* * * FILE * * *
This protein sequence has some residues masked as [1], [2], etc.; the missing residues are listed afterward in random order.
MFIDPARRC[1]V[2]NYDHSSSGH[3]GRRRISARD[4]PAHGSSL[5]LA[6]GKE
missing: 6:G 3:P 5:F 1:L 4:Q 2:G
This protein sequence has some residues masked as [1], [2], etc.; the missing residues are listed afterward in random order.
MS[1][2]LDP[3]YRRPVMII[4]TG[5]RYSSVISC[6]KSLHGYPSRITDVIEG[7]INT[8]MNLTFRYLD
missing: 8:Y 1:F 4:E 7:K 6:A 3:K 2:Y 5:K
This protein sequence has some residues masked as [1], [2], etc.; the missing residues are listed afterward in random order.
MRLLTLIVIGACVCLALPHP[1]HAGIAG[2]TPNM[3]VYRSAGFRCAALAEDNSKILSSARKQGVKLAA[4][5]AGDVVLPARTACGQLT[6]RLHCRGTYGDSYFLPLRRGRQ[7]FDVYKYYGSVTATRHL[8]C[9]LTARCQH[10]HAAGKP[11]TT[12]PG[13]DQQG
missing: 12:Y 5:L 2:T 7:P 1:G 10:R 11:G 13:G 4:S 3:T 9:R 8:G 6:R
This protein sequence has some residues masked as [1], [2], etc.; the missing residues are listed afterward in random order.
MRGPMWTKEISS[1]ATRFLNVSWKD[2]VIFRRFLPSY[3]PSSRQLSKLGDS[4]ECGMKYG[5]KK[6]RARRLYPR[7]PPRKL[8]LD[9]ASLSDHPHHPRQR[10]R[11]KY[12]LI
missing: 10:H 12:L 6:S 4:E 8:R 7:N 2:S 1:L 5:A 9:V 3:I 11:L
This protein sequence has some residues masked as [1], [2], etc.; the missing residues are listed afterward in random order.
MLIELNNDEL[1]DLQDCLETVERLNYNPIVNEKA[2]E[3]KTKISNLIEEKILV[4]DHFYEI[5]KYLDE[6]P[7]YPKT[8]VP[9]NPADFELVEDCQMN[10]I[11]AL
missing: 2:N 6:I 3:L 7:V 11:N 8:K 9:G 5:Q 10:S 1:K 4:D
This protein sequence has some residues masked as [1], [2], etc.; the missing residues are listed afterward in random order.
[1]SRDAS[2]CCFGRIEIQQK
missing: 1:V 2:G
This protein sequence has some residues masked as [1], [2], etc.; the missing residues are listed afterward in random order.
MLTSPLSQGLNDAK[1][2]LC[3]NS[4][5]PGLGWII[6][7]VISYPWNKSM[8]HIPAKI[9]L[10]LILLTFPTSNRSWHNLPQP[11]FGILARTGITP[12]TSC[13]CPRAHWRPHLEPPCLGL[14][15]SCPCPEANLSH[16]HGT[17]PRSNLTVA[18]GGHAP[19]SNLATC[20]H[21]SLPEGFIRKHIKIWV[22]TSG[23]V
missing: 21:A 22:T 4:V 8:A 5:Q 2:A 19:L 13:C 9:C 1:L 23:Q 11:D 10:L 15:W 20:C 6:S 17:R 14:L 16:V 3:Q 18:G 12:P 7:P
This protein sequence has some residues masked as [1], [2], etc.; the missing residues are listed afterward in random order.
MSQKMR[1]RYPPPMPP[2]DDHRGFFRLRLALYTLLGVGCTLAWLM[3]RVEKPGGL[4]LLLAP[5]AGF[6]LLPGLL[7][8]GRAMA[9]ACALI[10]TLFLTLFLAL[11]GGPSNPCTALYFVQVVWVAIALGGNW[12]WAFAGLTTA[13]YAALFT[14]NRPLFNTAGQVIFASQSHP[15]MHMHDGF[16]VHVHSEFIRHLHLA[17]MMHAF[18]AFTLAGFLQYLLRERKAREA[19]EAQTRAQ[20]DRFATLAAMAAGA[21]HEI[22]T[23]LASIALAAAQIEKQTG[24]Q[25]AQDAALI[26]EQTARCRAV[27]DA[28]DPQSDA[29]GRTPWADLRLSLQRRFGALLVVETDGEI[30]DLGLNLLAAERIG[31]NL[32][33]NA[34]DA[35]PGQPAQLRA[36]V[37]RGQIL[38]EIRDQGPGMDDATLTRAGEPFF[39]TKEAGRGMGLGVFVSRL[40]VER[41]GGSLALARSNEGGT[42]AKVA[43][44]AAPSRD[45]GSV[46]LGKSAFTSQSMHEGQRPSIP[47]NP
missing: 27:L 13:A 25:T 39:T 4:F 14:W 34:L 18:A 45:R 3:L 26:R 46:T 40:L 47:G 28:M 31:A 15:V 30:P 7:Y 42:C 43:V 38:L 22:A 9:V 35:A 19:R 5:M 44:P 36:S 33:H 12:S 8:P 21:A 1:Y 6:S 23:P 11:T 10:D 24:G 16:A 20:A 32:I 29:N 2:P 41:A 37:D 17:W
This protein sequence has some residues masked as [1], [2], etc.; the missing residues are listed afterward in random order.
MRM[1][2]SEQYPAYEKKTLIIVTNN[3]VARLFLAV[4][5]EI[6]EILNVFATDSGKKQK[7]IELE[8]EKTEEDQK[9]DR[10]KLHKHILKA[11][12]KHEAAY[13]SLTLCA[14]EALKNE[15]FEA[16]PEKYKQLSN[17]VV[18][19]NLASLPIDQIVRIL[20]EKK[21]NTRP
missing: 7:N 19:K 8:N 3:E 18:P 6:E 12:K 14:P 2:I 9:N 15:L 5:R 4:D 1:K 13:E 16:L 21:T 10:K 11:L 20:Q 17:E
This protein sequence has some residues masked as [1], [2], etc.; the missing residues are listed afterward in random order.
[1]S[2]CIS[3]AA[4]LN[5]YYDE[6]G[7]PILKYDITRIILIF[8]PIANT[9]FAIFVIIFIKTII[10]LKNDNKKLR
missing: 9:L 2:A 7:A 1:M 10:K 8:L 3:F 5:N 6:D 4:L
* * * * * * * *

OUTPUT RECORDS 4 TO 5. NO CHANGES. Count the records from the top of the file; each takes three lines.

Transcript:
This protein sequence has some residues masked as [1], [2], etc.; the missing residues are listed afterward in random order.
MRGPMWTKEISS[1]ATRFLNVSWKD[2]VIFRRFLPSY[3]PSSRQLSKLGDS[4]ECGMKYG[5]KK[6]RARRLYPR[7]PPRKL[8]LD[9]ASLSDHPHHPRQR[10]R[11]KY[12]LI
missing: 10:H 12:L 6:S 4:E 8:R 7:N 2:S 1:L 5:A 9:V 3:I 11:L
This protein sequence has some residues masked as [1], [2], etc.; the missing residues are listed afterward in random order.
MLIELNNDEL[1]DLQDCLETVERLNYNPIVNEKA[2]E[3]KTKISNLIEEKILV[4]DHFYEI[5]KYLDE[6]P[7]YPKT[8]VP[9]NPADFELVEDCQMN[10]I[11]AL
missing: 2:N 6:I 3:L 7:V 11:N 8:K 9:G 5:Q 10:S 1:K 4:D